Truman vs Mao


A recent trip to Beijing’s Tiananmen Square to see the embalmed body of Chairman Mao Zedong reminded me of a time in 1972 when as a child, we gathered in line to view the body of Harry S Truman, the 33rd president of the United States.

We were visiting relatives in Missouri, as we frequently did in the early 70’s.  Harry S. Truman, the former president had passed away and his body was lying in state at his presidential library in Missouri.  It was decided by the adults in our family that we must go and be a part of this moment in history.

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Chairman Mao still looking over the square

As a child, who would want to go stand in line in the freezing cold temperatures to see a dead body?  There were so many other things to do, like….play cards, or board games, or watch tv.  I had no interest in going.  It didn’t matter though, because we were gathering our coats and heading out to stand with the hundreds of others who were waiting in line. I remember packing into my aunt and uncle’s station wagon, which I loved because it had seats that faced backward in the rear of the car!  So cool!

Anyway, we parked the car then had to take a bus to the presidential library to wait, and wait, and wait. It was so cold with precipitation falling from the sky. Why on earth did we have to stand in the cold winter weather waiting to see a dead body?  I needed to use the restroom, but we couldn’t get out of line.  

This is the only thing I remember about that evening, yes we did eventually make it through the library for the viewing, but I could not tell you anything about it.  This did not interest me as a child.  I only remember the wait, the weather and the need for a restroom. 

Fast forward to 2019 and I am standing in line with friends, Jayne and Simon from New Zealand, in the freezing Beijing winter with thousands, and I mean thousands of people waiting to see Chairman Mao, who by the way, has already been lying there for more than 40 years!!  And just as so many years ago in Missouri, precipitation is falling from the sky. It is snowing!  The first significant snowfall of the season. However, it wasn’t snowing when we left our apartments that morning.  

Needless to say, we were cold!  Jayne seemed to be the coldest and the hungriest. I needed to go to the restroom. Simon seemed good to go, but later bought a green Chinese ushanka cap with earflaps to protect his head, or because I came to realize he enjoys shopping for cheap, tacky, Chinese souvenirs. 

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Simon and Jayne (Simon’s new cap)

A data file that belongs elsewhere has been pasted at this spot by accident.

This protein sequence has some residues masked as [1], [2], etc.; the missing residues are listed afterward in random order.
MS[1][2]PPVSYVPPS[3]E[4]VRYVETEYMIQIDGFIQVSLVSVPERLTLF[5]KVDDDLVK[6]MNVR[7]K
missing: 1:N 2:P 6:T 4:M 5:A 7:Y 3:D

Simon looked like a guard with his hat on his head and when he got ahead of Jayne and I, he was a bit harder to locate as he blended right in with the crowd. 

We waited in line with the local Chinese for about an hour to file by the body of their former leader, who has been lying there since the 80’s, so it’s nothing new! But Chairman Mao was one of the most influential and controversial political figures in the 20th century, so today was just as good a day as any to get out and wait in line to pay their respects to their former leader.

 I wondered if the kids who were standing in line with their families waiting to pay homage to the permanent resident of Tiananmen Square would remember

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thousands waiting in line

filing by Chairman Mao’s flag draped, crystal coffin. Perhaps they will only remember standing in the long line and the bitter cold, winter snow. I wondered if they were with their cousins waiting in line.  I knew they didn’t come in a cool station wagon with rear facing seats, as most, including ourselves, came by subway and two feet. 

The line wrapped this way and that and just when we thought we must be getting close to the front, we turned the corner and saw that hundreds more people were in lines that we didn’t even know were there. 

We probably had another hour to wait in line before we got to the mausoleum.  An executive decision was made, and we stepped out of line. Our morning plans for viewing Chairman Mao’s body were thwarted. Our toes were numb, stomachs were empty and bladders were full, well at least mine was full. 

Simon found his way to a tacky souvenir cart and bought a souvenir pin to remind him of his day’s outing, Jayne found a KFC to satisfy her hunger, and miles later, down this street and that, I found my toilet!

 Perhaps we can go again when the weather is a little warmer.

About cessley

I am a bereaved parent. I write to give hope to other bereaved parents who are fresh in their grief. I want them to know life begins again. It (life) is forever changed, as are you, but one day, you will smile again. You may travel, you will make new friends, your heart will mend, though never heal and it will be a painful ride. It is one step at a time....sometimes, even one breath to the next is all we can seem to live through each day. But each day will be a new beginning, a different beginning, a different you. I have two surviving children: Amy, who is married to Brandon, and they have one daughter, Avery, and one son, Dylan. and Eric who is a doctor and is Clifton's twin brother. Clifton passed away when he was nearly two years old. As any bereaved parent knows, it is tough, REALLY tough trying to live after the death of a child. I lived in Shanghai, China for three years after the death of my son, and then lived in Beijing for two years. I am discovering life again, one step at a time. I returned to Oklahoma in February , 2020 due to the uncertainty of the virus. Little did I know the uncertainty would follow me across the ocean. This is nothing compared to the death of a child. I will survive! View all posts by cessley

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